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The museum of religious art highlights local heritage through objects on loan from towns and the “département” (county) of Meuse e.g. gold and silver plate, sculptures and devotional objects (Nativity scenes, dressed wax figures, reliquaries).

After the First World War, commemoration became commonplace across the urban and country districts of France. Memorial stained-glass windows, the Christian response to the civilian war memorials erected on village squares, were one of the main forms of commemoration. Between 1920 and 1940, the reconstruction of buildings that had been destroyed during the war led to huge demand for such windows. Many of the vernacular and religious buildings that replaced the ruins included a stained-glass window in memory of the war. Soldiers who had lost their lives on the battlefield were depicted next to prophets, apostles and saints, reflecting the people’s gratitude for the sacrifice they had made.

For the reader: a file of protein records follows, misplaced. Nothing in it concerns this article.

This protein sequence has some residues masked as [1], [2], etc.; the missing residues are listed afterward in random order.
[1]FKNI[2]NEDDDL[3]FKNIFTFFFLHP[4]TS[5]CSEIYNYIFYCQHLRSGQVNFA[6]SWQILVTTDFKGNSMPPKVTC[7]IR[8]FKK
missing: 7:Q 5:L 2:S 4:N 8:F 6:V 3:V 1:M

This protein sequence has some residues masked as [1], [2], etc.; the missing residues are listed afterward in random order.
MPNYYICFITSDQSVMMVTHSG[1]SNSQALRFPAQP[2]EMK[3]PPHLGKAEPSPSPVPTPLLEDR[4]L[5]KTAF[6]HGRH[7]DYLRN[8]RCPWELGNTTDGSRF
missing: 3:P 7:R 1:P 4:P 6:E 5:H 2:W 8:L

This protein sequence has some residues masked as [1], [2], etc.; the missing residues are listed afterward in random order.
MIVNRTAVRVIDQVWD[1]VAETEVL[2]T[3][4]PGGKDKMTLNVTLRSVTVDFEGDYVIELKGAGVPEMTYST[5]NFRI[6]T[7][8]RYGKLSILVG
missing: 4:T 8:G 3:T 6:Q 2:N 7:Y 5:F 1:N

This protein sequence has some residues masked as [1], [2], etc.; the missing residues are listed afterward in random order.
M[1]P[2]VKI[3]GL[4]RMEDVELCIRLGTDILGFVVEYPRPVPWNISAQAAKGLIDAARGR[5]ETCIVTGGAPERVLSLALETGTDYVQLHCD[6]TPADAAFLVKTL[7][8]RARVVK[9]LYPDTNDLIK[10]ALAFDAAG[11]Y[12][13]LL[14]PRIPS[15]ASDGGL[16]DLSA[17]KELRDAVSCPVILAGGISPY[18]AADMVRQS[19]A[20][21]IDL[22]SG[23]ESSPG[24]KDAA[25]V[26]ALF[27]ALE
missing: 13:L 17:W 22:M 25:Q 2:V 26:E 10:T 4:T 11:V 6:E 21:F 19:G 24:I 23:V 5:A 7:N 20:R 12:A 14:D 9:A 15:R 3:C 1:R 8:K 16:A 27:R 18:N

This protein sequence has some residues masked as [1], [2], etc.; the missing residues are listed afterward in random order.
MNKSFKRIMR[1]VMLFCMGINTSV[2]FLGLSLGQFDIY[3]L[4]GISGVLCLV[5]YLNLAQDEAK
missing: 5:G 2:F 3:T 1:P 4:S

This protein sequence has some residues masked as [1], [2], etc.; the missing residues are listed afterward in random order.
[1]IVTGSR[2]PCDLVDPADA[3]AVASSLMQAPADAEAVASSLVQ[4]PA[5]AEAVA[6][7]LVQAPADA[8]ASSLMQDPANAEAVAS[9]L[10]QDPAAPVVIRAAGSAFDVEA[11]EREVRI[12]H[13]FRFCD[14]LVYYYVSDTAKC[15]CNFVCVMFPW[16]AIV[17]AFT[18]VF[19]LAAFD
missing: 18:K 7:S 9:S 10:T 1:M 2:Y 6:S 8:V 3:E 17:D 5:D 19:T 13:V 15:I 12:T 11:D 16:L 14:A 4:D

There were many patriotic stained-glass windows in Meuse.

The exhibition organised by the Conservation départementale des musées de la Meuse at Saint-Mihiel’s museum of religious art highlights the county’s large number of cartoons, models and tracings for patriotic stained-glass windows, with items from the collection of master glasspainters Höner-Janin-Benoît.